Scientists Create Genetically Engineered Plant That Can Change Color When Exposed To Toxic Chemicals

In Education

Researchers at the University of California, Riverside have created a plant that changes color from green to beet red when exposed to a banned toxic pesticide. Although the research is in its preliminary phase, it holds promise for the development of plants that can alert humans to the presence of pollutants and pesticides in their environment.

Researchers develop environmental sensor not affecting the plant

Creating this new color-changing plant was a complex challenge. The UC Riverside team had to figure out how to make the plant detect and respond to a chemical in the environment without harming its normal functions.

According to Ian Wheeldon, an associate professor at UCR, they have developed an environmental sensor that does not alter the plant’s natural metabolism. Unlike previous biosensors that disrupted plant functions like growth towards light and water usage under stress, this new sensor avoids such issues.

The innovative chemistry and engineering process started with abscisic acid (ABA), a protein that aids plants in adapting to environmental stress. For instance, during drought conditions, many plants produce ABA. Receptor proteins help the plant detect and react to ABA, signaling it to close its leaf and stem pores to reduce water loss and prevent wilting.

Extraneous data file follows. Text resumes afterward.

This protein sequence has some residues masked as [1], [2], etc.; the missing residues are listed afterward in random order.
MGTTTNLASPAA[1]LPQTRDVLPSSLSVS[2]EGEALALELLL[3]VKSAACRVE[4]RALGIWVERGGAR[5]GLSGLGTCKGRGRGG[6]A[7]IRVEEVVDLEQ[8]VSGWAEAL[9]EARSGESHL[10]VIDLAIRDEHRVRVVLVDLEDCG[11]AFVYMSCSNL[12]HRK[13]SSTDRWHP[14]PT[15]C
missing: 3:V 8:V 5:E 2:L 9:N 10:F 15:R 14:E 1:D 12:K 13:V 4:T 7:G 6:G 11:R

ABA receptor proteins can be modified to bind pesticides

In 2022, researchers showed that ABA receptor proteins could be adapted to bind to chemicals other than ABA. They found that when these receptors bind to a different chemical, the plant turns beet red. For this experiment, they used azinphos-ethyl, a pesticide known for its human toxicity and banned in many regions.

Sean Cutler, a professor of plant cell biology at UCR, explains that researchers are developing a method to detect environmental chemicals remotely. He suggests that if plants in a field changed color to red, it would provide a clear visual indication.

In the same experiment, researchers demonstrated that yeast can be used as a sensor by showing it can respond to two different chemicals simultaneously. However, this capability has not yet been achieved in plants.

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